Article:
Weetabix engineers strike over pay

Weetabix engineers have begun industrial action over changes to their pay that could result in them being up to £5,000 per year worse off.

Picket lines were in place at factories in Burton Latimer and Corby in Northamptonshire this morning (21 September) at the start of a 48-hour strike by members of the union Unite. The industrial action began at 06:45 at the Weetabix Mills factory in Burton Latimer and at 06:00 at the Earlstrees Industrial Estate factory in Corby.

Additionally, further 48-hour strikes beginning on Tuesdays have been planned to take place throughout the autumn season by the union, with the final one scheduled to start on 30 November.

According to the union, industrial action will cause “widespread delays” to production and shortages of Weetabix and other products made by the factories including Alpen, Weetos and Oatibix.

Unite general secretary Sharon Graham commented that proposed changes are “a totally unjustifiable assault on workers’ wages” and that the Weetabix engineers will not accept being fired and rehired.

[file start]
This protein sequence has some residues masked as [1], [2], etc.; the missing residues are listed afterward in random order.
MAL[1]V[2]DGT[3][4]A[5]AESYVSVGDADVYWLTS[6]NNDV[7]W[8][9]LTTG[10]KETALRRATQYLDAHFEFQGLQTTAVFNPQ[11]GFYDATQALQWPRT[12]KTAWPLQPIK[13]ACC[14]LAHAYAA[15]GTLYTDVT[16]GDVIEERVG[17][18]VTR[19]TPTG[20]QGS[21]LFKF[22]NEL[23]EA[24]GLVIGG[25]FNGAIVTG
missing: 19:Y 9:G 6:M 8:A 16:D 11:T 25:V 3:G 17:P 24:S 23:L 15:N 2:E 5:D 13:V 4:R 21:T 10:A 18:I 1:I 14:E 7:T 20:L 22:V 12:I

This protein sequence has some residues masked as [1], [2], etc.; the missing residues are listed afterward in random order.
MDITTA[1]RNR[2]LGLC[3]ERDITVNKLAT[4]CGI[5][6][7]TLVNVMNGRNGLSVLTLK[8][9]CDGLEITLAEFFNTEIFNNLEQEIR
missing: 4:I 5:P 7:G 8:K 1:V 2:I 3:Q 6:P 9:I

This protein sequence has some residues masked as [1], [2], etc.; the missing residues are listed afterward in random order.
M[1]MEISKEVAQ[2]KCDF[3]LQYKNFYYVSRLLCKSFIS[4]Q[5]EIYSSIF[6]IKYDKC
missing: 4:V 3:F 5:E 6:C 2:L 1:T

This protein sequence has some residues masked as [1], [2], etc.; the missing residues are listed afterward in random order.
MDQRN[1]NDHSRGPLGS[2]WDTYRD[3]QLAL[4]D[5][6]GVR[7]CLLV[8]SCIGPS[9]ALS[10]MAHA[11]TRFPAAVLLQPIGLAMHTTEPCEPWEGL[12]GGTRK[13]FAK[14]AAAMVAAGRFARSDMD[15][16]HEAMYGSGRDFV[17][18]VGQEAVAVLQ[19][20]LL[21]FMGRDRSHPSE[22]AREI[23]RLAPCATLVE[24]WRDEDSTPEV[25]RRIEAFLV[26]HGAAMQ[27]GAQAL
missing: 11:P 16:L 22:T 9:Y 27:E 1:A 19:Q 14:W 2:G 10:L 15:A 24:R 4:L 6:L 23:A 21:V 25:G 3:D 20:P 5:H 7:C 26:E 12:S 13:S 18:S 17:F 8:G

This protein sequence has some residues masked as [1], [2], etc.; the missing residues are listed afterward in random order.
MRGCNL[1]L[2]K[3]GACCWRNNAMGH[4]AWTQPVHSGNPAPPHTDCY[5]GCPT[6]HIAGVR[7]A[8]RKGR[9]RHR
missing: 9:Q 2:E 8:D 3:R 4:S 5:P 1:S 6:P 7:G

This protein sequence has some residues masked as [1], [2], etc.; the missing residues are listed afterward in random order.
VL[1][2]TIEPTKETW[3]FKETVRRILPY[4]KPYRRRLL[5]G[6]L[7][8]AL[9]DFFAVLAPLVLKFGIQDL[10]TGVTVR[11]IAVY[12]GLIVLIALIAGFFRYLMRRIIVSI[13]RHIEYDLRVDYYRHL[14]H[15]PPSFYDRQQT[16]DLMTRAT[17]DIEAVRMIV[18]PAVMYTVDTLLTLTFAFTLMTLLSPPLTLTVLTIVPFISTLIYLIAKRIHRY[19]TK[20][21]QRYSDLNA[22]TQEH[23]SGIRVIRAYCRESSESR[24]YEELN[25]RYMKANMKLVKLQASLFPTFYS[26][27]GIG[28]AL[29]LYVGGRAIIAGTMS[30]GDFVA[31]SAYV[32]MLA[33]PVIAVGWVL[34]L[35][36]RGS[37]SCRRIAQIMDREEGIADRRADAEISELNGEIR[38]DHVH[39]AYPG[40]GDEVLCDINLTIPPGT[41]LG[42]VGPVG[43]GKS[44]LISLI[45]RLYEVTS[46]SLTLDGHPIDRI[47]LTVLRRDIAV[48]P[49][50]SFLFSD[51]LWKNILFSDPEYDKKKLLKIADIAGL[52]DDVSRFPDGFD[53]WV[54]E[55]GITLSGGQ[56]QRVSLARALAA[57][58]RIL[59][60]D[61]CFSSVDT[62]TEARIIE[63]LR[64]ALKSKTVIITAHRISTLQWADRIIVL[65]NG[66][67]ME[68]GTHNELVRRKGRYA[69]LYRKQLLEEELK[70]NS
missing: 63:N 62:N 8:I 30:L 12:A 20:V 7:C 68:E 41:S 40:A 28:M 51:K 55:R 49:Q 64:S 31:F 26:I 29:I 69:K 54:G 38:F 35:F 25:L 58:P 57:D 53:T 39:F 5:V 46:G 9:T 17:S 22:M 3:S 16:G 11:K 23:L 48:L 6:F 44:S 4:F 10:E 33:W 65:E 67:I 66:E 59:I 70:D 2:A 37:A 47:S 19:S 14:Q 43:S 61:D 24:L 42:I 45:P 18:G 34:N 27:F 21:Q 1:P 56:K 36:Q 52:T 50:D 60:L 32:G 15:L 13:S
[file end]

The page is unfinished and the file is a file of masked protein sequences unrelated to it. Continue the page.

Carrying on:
“Unite will fight to defend our members affected by this disgraceful practice. It is abhorrent that it is legal for companies, like Weetabix, to issue fire and rehire ultimatums to their staff. This is a totally unjustifiable assault on workers’ wages and conditions. Last year Weetabix’s profits went up by almost 20% to more than £81 million,” she said.

Unite regional secretary for the East Midlands Paresh Patel added that Weetabix could end this dispute by “simply withdrawing the attacks on workers’ pay”.

A spokesperson for the Weetabix Food Company said: “Over nearly 90 years we’ve built a strong relationship with our workforce, and to stay competitive for the next 90 years we need to bring in necessary new ways of working. It is unfair and inaccurate to compare this with other disputes that require new contracts to be signed or face dismissal; this is not a choice we’re considering at present.

“We remain in close consultation with our engineers and their representatives and are confident that the opportunity still exists to find a resolution that creates future shared success.”